At the beginning of 2020, the hallways were filled with chatter about a new virus called COVID-19. Now, as we near the end of the year, this virus has become a part of our daily lives. It affects every decision we make, every place we (don’t) go, and every person we (don’t) see.
On April 17, as Governor Reynolds announced students wouldn’t be returning to school, we cried as we watched our friends’ senior year come to an uneasy close without warning. What we didn’t know was that our senior year would look just as bad, and in many ways, worse.
The class of 2020 received large amounts of support including posters downtown, daily posts by the principal, a live-streamed graduation ceremony, and a Senior Cruise. By the time the class of 2020 headed off to college, they had received loads of sympathy, as well as an in-person, unmasked graduation and an in-person, unmasked prom in July.
While we’re all happy the class of 2020 was able to finish off their senior year with some remnants of “normal,” the class of 2021 has only known a senior year amidst COVID-19. We wear our masks to school each day and we have to think long and hard every time we decide to hang out with friends or go out to eat. Every other week a different event or tradition is canceled or “postponed.” People filter in and out of quarantine without notice, disappearing for two weeks at least.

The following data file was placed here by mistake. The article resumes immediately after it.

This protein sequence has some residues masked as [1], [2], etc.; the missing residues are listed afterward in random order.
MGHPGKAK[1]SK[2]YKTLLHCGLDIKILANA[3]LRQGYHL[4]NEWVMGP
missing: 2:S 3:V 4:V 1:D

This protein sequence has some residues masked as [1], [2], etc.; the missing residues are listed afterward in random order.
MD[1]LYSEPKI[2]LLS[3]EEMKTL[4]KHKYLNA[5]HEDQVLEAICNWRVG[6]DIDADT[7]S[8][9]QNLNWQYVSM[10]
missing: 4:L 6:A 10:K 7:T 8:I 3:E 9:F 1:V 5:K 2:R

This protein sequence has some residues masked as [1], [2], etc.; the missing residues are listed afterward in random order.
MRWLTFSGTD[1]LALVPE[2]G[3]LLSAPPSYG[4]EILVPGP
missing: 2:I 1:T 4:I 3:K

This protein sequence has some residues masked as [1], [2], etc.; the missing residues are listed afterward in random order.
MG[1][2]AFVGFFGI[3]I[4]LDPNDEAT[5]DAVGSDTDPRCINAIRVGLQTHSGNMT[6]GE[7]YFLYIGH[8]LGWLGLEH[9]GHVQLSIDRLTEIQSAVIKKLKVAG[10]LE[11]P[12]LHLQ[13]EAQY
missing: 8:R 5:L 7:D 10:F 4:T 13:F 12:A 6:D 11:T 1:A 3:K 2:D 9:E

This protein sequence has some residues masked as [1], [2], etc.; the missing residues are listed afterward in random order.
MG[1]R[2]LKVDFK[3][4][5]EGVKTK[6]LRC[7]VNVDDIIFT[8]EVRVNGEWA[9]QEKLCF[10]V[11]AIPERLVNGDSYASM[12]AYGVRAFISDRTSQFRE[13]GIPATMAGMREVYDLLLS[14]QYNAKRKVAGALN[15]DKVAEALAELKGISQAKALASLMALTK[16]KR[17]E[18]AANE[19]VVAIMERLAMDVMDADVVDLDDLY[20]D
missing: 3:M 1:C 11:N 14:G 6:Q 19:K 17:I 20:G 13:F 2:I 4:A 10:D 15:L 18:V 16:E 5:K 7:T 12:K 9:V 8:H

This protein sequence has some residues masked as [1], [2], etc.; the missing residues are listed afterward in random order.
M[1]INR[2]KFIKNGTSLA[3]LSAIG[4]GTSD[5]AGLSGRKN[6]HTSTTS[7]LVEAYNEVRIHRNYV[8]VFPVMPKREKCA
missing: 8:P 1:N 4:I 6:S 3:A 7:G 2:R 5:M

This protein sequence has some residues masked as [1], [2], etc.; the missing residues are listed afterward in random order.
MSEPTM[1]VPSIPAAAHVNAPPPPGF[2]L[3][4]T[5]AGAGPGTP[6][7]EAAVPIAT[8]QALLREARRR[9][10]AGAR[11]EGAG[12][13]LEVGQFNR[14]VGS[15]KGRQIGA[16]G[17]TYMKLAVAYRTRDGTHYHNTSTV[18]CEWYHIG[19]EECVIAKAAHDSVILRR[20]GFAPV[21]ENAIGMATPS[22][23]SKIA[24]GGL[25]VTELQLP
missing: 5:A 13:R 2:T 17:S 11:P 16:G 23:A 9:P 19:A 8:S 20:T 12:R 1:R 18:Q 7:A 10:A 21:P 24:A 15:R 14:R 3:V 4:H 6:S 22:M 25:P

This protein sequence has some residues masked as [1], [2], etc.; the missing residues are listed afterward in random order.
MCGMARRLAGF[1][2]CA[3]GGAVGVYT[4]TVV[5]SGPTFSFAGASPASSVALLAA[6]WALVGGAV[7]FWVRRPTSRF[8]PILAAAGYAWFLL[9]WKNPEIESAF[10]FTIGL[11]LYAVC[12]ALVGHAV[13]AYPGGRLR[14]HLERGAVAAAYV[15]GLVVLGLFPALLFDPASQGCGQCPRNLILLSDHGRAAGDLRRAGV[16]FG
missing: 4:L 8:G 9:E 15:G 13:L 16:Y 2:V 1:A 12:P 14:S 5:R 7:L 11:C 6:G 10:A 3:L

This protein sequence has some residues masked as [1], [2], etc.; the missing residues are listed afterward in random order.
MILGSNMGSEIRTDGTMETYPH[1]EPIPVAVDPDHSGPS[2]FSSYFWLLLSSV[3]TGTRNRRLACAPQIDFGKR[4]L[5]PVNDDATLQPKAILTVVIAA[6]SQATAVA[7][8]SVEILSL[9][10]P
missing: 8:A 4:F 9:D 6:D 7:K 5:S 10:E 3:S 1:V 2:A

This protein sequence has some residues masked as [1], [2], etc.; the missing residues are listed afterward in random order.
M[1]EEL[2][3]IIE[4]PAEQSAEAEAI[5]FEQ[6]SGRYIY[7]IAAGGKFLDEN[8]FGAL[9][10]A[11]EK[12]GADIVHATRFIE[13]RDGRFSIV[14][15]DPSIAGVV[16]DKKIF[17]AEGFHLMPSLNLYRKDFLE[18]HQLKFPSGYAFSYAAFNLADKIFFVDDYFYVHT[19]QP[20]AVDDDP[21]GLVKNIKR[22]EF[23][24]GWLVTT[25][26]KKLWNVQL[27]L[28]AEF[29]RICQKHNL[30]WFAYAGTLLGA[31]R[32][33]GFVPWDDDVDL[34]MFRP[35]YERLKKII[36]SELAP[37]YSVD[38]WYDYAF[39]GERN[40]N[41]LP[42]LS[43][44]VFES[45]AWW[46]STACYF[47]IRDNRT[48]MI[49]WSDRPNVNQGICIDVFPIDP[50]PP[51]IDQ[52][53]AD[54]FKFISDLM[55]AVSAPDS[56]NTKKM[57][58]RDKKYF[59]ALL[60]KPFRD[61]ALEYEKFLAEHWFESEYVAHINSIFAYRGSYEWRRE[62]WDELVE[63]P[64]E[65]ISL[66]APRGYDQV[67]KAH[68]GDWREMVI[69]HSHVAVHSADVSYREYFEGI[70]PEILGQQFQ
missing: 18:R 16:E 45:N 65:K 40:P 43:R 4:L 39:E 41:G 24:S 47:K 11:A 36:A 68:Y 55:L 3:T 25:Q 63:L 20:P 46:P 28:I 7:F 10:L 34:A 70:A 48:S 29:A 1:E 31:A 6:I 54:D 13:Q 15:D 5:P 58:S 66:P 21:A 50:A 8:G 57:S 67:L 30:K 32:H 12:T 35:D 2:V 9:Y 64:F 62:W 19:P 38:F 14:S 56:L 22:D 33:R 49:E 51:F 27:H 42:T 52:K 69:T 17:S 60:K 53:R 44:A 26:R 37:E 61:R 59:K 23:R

So far, while the class of 2021 experienced a fall sports season, nothing looks the same. For Homecoming, masks were required in the Trojan Bowl as the administration urged viewers to social distance and remain cautious. Our assembly, also in the Trojan Bowl, didn’t allow cheerleaders to perform their normal, stunting-filled routine. Meanwhile the choir stood six feet apart across the entire football field while singing into a broken speaker system. The parade, something most AHS students were looking forward to since the recent graduating class had received a “Senior Cruise,” was shut down with little explanation. Instead, a reverse parade was held where students felt unappreciated and, honestly, hurt by the unapologetic administrative decisions.
Homecoming isn’t the only place where the class of 2021 felt cheated. Other events such as school dances, fine arts performances, and senior nights have also been canceled or changed completely with seemingly little effort to postpone, brainstorm new ideas, or ask the seniors for suggestions. Lately it has felt like few people care that our year is going down the drain. The class of 2021 is being left out of the hard conversations.
As the AHSNeedle senior staff, we are thankful that the class of 2020 received some closure after their uneasy ending to the school year. We are glad their hard work was celebrated, even if it looked different. We hope that the class of 2021 can receive the same amount of celebration and appreciation from the school and community as we finish our senior year.